A Nova Scotia town is days away from what it considers the first municipal deer hunt in the country.
Truro will bring in four hunters with crossbows — long guns are not allowed within town limits — to kill 20 female deer to deal with a deer population that it says has become unmanageable.
"Our bylaw enforcement officer went into one backyard and there were over 30 deer in the backyard of one of the properties," said Truro CAO Mike Dolter. "Now, this particular woman had been feeding the deer."
The town is also in the midst of an education campaign, trying to get people to stop feeding the deer. But it hasn't been working.
Fifty-three per cent of residents voted in favour of a controlled hunt in a plebiscite.
Police say they record at least 20 collisions between deer and cars in the town each year.
Rebecca Lapointe, a resident who voted in favour of the cull, said she could see up to 10 deer during a 30-minute walk with her dog, even on the coldest days.
"I don't like the thought of killing the deer, but it's been years and years and it's getting worse and worse," Lapointe said.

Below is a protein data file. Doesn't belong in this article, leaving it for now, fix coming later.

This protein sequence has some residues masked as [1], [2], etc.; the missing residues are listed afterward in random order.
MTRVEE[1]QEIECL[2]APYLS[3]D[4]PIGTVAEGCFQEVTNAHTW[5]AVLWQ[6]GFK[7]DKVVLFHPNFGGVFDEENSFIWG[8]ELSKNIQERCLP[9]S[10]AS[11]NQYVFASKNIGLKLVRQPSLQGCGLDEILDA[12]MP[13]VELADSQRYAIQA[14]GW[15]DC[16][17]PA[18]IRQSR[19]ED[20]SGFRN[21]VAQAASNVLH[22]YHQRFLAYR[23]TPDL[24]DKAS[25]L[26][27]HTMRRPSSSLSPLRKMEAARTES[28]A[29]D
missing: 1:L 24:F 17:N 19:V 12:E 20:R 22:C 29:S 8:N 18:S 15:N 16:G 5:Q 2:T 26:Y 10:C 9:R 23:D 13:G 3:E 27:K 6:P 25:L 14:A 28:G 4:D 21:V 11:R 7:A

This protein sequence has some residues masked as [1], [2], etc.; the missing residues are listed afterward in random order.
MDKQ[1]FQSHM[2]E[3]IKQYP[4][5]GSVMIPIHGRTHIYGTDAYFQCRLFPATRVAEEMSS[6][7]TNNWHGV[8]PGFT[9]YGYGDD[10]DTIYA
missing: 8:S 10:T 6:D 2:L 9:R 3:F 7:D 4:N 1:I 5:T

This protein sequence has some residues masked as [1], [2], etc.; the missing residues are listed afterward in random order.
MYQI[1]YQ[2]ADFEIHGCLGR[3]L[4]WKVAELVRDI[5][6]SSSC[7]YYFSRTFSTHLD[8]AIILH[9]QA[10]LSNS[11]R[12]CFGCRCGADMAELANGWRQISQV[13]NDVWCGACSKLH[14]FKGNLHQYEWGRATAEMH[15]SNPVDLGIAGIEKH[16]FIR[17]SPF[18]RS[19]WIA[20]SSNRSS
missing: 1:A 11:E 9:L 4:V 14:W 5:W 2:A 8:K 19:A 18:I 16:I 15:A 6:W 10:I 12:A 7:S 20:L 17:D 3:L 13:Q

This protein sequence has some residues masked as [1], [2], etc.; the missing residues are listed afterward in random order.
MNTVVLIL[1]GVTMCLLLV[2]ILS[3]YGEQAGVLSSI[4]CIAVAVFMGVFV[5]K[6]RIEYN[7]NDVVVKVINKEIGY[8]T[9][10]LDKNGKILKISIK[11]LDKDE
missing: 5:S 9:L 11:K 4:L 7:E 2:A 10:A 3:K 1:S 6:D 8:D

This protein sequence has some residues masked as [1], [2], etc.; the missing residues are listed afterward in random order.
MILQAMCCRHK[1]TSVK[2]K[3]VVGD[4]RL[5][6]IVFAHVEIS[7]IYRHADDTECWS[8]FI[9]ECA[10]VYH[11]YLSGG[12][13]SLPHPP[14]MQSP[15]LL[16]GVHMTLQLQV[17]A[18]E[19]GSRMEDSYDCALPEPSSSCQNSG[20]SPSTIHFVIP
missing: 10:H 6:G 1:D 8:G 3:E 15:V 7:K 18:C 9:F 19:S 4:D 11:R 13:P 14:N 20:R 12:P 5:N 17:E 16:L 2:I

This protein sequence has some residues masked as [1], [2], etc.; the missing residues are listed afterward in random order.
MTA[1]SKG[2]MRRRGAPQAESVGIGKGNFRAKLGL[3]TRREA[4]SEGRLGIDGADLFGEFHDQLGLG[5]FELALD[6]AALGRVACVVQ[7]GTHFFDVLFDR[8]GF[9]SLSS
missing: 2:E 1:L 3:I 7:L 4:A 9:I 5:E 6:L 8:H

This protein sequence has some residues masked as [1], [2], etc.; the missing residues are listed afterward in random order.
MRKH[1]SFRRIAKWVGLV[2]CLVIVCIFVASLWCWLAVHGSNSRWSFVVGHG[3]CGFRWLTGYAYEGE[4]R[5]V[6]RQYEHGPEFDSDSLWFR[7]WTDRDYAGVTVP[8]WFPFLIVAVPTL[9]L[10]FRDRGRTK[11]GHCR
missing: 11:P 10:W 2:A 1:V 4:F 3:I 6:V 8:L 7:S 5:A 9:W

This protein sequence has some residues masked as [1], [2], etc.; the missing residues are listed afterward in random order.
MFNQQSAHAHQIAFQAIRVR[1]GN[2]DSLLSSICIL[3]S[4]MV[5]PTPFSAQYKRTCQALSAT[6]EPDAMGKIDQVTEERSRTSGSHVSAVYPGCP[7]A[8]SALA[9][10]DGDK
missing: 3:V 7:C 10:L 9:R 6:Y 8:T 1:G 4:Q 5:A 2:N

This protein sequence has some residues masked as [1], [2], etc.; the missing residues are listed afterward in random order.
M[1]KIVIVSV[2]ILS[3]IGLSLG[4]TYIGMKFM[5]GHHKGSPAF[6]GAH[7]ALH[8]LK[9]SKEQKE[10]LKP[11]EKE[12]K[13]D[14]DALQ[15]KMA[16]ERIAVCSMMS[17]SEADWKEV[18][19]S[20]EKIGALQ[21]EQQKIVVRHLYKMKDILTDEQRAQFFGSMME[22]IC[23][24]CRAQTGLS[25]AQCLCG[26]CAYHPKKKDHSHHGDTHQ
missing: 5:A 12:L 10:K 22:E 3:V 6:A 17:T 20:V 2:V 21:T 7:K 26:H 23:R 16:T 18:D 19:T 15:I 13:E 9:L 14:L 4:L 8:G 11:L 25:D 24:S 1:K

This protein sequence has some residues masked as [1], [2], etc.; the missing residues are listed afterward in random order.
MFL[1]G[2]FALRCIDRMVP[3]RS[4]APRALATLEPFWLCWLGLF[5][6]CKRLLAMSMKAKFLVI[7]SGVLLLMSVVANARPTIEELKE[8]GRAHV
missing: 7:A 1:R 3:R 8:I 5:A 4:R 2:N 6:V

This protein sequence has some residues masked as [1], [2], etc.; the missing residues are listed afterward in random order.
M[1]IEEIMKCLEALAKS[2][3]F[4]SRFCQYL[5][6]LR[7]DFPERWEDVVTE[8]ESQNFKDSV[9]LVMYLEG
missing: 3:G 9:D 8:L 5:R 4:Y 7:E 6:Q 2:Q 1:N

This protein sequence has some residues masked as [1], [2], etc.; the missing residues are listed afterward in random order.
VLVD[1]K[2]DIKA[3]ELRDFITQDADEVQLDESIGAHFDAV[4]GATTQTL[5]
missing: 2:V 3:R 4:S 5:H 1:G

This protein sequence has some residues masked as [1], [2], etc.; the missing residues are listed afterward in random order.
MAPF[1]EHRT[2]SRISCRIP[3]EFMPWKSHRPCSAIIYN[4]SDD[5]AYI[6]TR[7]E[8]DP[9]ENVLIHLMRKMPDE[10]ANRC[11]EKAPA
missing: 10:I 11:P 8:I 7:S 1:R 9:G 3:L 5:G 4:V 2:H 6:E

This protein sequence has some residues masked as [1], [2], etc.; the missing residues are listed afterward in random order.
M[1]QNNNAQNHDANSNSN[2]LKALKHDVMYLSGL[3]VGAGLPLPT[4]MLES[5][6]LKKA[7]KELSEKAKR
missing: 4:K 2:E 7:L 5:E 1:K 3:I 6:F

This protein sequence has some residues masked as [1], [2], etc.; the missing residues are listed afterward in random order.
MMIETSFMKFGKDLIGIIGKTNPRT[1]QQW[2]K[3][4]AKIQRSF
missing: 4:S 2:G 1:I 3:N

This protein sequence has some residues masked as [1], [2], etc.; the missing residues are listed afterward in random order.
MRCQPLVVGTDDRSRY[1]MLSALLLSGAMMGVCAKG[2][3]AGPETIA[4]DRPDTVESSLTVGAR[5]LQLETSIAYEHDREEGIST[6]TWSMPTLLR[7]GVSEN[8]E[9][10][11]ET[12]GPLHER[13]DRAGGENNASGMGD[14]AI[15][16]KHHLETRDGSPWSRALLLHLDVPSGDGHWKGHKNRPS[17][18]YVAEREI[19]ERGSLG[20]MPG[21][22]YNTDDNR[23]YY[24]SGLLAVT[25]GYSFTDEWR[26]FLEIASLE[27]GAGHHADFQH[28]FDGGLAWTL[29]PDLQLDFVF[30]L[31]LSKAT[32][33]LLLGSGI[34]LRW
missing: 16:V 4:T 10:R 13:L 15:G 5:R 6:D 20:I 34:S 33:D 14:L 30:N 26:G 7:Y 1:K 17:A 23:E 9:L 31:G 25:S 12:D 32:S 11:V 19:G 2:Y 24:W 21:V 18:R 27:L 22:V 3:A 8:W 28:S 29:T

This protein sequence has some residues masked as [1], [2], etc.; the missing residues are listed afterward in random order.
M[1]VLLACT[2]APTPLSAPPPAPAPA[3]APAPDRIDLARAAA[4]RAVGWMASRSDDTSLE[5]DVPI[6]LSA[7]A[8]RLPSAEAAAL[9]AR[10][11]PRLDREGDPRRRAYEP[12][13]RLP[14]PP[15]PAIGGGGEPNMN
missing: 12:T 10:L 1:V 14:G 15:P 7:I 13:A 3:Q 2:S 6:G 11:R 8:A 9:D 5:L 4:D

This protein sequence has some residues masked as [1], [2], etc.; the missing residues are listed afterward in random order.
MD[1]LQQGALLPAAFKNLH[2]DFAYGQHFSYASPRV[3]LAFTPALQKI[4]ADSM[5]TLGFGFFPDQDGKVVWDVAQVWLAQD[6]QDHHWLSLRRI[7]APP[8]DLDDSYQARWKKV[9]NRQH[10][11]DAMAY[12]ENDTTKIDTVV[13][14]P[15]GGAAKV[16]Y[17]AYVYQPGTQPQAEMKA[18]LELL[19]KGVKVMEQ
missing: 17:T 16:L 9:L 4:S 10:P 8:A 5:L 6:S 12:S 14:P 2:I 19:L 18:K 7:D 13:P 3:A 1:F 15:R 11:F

"And all of the young deer — they've never even lived in the woods, so I don't see an end to the problem until something drastic like that does happen."
The town has selected four sites in town where bait will be used to lure the deer.
"Once we get it down to a manageable level we might use something like a contraceptive dart," Dolter said. "I think that's what they're studying right now to maintain the level."
The carcasses won't go to waste. The meat will go to Feed Nova Scotia, the skins will go to Millbrook First Nation and Dalhousie University's Agricultural Campus wants the entrails.
Fraser Clark, a scientist at the agriculture campus, wants to determine if the wildlife population is healthy.
The permit for the hunt expires in mid-February.
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